By Dr. Min Zhang, the EMC Consultant
Ferrite materials such as Manganese-Zinc (MnZn) or Nickel-zinc (NiZn) are often found in the core material of an inductor. They are also popular materials for a range of inductive components called ferrite cores (as shown in Figure 1). Ferrite cores are extremely useful in suppressing RF noise on cables. During the product development stage, they are often used for quick troubleshooting and problem fixing. For a product that is close to the market launch deadline where iteration of the board design is impossible, putting a ferrite core on cables sometimes is the only cost-effective way of getting the product pass the EMC limit.
Ferrite cores can be used on single wire (as a differential-mode impedance) or a bundle of wires (as a common-mode impedance). A single-turn feedthrough configuration sometimes provides sufficient attenuation on the line. But most of the time, you might need to put multiple turns of a cable through a ferrite core so as to increase the impedance, as the impedance (inductance) value of a ferrite core is proportional to the square of the number of turns.
Engineers should be aware that although the core materials are often the same, different cores work in different frequency ranges depending on the manufacturing of these cores. Manufacturers often have specific cores for a specific frequency range. Make sure to use the right cores for the right job. For instance, if it is the medium frequency range noise between a few MHz and 30 MHz that you want to suppress, find a ferrite core whose impedance peaks in this frequency range. Figure 2 demonstrates ferrite cores on a cable (DC side) inside the cabinet of a three-phase uninterrupted power supply (UPS) system. In this case, noise level between 10 MHz and 30 MHz is quite high in the system, therefore a 31 material which works best in the same frequency range is selected to suppress the noise.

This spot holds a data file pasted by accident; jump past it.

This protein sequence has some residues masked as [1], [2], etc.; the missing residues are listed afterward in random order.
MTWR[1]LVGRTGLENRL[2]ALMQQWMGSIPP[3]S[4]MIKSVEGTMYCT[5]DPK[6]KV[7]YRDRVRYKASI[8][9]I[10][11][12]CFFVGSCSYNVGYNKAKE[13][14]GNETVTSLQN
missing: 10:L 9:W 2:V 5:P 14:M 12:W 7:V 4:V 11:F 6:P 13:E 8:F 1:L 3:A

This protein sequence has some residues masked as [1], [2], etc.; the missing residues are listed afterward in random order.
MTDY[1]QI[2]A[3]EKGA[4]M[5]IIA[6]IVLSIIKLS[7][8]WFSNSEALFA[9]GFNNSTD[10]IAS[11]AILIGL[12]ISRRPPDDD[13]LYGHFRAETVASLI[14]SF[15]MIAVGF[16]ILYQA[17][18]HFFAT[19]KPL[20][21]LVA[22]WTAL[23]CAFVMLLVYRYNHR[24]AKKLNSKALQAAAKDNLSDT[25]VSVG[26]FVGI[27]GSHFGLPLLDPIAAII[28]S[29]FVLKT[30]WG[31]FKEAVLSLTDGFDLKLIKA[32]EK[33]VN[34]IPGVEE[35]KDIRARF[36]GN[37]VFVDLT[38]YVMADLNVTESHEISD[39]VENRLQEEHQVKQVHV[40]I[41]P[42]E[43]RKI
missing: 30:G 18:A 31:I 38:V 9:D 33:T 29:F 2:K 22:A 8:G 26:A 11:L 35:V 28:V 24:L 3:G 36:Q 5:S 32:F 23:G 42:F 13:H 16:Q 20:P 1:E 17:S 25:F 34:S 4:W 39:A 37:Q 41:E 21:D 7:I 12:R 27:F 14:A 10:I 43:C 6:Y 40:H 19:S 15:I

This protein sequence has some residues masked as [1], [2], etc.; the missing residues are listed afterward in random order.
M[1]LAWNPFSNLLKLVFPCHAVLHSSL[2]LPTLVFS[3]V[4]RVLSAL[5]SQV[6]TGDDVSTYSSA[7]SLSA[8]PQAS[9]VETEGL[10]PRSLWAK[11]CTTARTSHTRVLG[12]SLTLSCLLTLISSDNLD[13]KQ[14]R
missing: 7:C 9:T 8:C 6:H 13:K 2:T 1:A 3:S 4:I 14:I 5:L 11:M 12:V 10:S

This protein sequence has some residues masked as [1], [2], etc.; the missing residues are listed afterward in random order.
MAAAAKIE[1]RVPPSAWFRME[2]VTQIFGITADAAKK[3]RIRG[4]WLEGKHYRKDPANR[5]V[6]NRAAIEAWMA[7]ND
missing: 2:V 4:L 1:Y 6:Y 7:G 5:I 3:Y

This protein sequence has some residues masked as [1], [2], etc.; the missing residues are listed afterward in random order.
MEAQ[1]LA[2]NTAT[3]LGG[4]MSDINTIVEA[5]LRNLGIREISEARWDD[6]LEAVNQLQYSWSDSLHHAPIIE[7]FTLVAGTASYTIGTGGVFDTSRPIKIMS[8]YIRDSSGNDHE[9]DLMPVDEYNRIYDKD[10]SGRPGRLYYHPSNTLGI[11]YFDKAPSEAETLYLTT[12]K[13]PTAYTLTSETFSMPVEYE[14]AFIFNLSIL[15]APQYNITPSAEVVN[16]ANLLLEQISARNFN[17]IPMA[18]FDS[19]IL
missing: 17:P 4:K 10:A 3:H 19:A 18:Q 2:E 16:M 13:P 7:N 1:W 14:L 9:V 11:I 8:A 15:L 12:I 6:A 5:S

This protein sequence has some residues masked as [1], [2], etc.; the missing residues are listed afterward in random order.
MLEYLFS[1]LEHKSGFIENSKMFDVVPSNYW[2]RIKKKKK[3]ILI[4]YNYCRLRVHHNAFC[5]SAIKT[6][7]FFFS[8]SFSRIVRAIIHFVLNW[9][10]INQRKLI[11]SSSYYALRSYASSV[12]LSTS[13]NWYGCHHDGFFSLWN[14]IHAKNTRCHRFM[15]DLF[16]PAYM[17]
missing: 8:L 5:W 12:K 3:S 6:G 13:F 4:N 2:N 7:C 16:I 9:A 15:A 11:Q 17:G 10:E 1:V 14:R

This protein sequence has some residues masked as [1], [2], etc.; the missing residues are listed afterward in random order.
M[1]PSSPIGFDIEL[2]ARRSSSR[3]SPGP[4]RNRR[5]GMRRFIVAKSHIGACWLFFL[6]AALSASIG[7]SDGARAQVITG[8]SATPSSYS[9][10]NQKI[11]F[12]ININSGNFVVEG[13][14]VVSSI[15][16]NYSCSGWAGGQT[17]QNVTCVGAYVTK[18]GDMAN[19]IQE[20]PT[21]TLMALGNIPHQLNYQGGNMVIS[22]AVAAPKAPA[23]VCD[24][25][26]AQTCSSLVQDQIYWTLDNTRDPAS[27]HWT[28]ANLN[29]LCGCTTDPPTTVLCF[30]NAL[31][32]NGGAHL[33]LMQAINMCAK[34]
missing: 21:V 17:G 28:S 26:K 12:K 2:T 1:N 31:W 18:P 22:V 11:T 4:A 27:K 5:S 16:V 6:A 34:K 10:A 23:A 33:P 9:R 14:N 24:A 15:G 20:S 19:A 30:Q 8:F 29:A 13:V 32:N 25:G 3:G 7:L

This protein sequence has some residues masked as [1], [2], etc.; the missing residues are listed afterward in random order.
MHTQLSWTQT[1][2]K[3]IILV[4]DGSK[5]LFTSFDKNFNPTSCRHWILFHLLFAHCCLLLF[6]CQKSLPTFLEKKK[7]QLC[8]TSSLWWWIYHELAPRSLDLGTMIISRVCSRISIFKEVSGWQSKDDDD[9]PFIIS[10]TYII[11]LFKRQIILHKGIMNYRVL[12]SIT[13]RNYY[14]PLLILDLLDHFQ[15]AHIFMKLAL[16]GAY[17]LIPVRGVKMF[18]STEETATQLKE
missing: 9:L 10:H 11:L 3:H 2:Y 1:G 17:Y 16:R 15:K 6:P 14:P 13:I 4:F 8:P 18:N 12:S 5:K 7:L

Although ferrite cores are useful for suppressing the RF noise on the cable, they cannot replace a properly designed inductor. In environments where vibration and shocks are prevalent, ferrite cores need to be secured by cable ties or other means. In applications such as automotive products, using multiple turn ferrite cores are not allowed because of the limit of the bending radius of a cable. In general, a well-designed inductor is preferred. Ferrite cores are useful as a last resort in the design and development stage or the production volume of the products is very small.